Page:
Reflecting on the Holidays, New Year, & the Arts
Posted by Dec 22, 2011 0 comments
It's become a tradition that ARTSblog offers up a question as part of our annual New Year's card (our 2012 question will be posted in two weeks), so I didn't want to take away from that when I started writing a "Happy Holidays" post this morning.
As I began writing a simple message thanking our members, friends, arts leaders (both emerging and emerged), artists, arts administrators, arts educators, social media readers, bloggers, advocates, funders (current, past, and future), partner organizations, business leaders, and (insert anyone I accidentally missed here), I searched the Internet for a quote that would be appropriate for the holidays or New Year that also included the arts.
I found a few that I liked, but then it dawned on me. I need only look back to our 2009 Nancy Hanks Lecture on Arts & Public Policy given by Wynton Marsalis. His performance/speech was titled "The Ballad of the American Arts."
As he covered our country's history, the end of Marsalis' speech talked about the future and I think this passage sums up the end of year/holiday feeling that many of us have this time of year:
"...As we forward our agendas for our various arts causes, let’s remember there is only one cause. And whether that cause is expressed in artists visiting schools, or museum trips, or arts curricula, or master classes, or community bands, or artist diplomats, or swing dance competitions, the agenda is larger, the agenda is larger than our individual agendas.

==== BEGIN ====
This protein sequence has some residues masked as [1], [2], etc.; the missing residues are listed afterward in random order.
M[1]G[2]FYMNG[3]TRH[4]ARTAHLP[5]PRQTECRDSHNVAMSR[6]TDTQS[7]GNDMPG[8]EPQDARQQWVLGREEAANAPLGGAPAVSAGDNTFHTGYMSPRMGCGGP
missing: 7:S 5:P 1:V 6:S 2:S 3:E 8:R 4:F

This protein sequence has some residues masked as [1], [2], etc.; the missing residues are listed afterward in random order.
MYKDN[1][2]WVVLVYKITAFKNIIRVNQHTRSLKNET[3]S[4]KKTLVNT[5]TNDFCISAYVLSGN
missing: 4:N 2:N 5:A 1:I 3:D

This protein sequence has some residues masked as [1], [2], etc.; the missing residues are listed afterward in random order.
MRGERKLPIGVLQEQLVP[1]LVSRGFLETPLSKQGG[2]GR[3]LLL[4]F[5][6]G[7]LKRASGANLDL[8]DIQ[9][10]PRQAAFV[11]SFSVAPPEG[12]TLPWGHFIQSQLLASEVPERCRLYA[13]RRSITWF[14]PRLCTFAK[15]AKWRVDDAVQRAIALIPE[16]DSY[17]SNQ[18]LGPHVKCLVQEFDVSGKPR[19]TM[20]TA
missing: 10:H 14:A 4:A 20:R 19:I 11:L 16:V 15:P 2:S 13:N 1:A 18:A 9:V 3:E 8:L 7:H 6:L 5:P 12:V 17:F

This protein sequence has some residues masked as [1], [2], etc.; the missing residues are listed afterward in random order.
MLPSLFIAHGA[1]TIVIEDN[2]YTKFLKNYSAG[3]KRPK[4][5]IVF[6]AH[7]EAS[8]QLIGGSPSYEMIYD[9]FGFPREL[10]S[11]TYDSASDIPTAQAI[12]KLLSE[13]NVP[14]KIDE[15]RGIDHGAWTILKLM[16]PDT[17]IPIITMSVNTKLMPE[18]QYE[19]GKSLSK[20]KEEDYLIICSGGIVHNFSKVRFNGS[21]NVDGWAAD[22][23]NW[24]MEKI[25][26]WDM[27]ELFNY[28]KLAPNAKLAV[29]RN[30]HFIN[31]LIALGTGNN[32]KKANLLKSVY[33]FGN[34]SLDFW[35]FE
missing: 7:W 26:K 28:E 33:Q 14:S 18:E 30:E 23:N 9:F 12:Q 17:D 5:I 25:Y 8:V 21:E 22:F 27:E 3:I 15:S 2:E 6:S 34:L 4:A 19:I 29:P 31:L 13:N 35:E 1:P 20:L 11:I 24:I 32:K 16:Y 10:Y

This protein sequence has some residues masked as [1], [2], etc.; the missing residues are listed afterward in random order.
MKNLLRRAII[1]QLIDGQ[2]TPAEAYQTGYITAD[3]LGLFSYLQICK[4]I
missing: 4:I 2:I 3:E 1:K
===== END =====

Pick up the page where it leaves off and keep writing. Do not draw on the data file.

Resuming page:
We need to look in our hand to find the key we’ve been searching for. It’s what the Constitution started. Congo Square ratified. The Civil War sealed. The repeal of Reconstruction tested. Ellis Island cosigned. The Depression matured. Two World Wars proved. The Civil Rights Movement affirmed. Vietnam and Iraq sobered.
And now is the time to realize this is our story. This is our song. If well sung, it tells us who we are and where we belong. What is in those songs and the way we sing them is all you know. It’s all you need to know, and it’s all you will ever need to know."
Happy Holidays from ARTSblog (me) and our entire Americans for the Arts staff, board, and artist committee.
See you in 2012!